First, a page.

The Senate Judiciary Committee held a hearing July 13 to assess what has been accomplished in the past 17 years by the Violence Against Women Act (VAWA) as the committee begins consideration of the act’s reauthorization.
Committee Chairman Patrick J. Leahy (D-Vt.) emphasized that since 1994 the bipartisan VAWA has been the “centerpiece of the federal government’s commitment to combating domestic violence, sexual assault and other violence crimes against women.” Leahy noted that the law has provided legal remedies, social support and coordinated community responses to the complex issues of domestic and dating violence, sexual assault, and stalking. The rate of domestic violence has declined, he said, but the country still has a long way to go. He pointed out that each year 1.3 million women are victims of physical assault by a partner and one in six women and one in 33 men are victims of sexual assault. One in 12 women and one in 45 men have been stalked in their lifetimes.
Leahy said that access to support services must be increased, especially in rural communities and among older Americans. Also crucial, he indicated is addressing high rates of violence experienced by Native Americans and immigrant women.
Jane A. Van Buren, executive director of Women Helping Battered Women Inc., testified that support from VAWA programs has allowed her group to build a strong response to domestic violence in Chittenden County, Vermont. Comprehensive services her organization has been able to provide include support and counseling for children exposed to and affected by violence, transitional and short-term emergency housing, legal advocacy and collaboration with law enforcement, employment and job readiness training, credit counseling and repair, crisis intervention, safety planning, and extensive public education and training.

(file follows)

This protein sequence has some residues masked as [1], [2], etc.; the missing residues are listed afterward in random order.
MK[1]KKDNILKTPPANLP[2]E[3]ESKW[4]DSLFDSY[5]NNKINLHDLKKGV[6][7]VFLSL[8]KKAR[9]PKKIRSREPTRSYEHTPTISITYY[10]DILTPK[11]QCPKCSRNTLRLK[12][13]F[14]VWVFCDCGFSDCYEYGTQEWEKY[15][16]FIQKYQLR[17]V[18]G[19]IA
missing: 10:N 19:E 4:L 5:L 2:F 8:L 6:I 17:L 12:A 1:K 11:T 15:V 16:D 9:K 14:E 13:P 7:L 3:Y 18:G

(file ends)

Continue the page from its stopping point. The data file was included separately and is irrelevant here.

“The safety net VAWA has provided survivors over the years is now a lifeline for many,” Van Buren said. She noted, however, that while a 2010 census by the National Network to End Domestic Violence found that in just one day more than 70,600 adults and children were served by local domestic violence programs, more than 9,500 requests for services went unmet.
A recent Government Accountability Office (GAO) report showing gaps on national data collection on domestic violence was presented to the committee by Eileen R. Larence, director of homeland security and justice at GAO. The gaps resulted from challenges in collecting and reporting data on the demographic characteristics of victims receiving services under the act. Concerns include victim’s confidentiality and safety, resources constraints, the overburdening of recipients, and technological issues. Larence indicated in the report that efforts are underway at the Department of Health and Human Services and the Department of Justice to address the gaps to provide better and more complete data during the reauthorization process.
The ABA, which supports VAWA reauthorization, has a particular interest in Title I of the bill, which addresses the justice system’s response to domestic violence. The association supports a continued focus on training for judges and court personnel and support for the legal assistance and STOP grant programs, which provide funding for civil and criminal legal services for victims of domestic violence.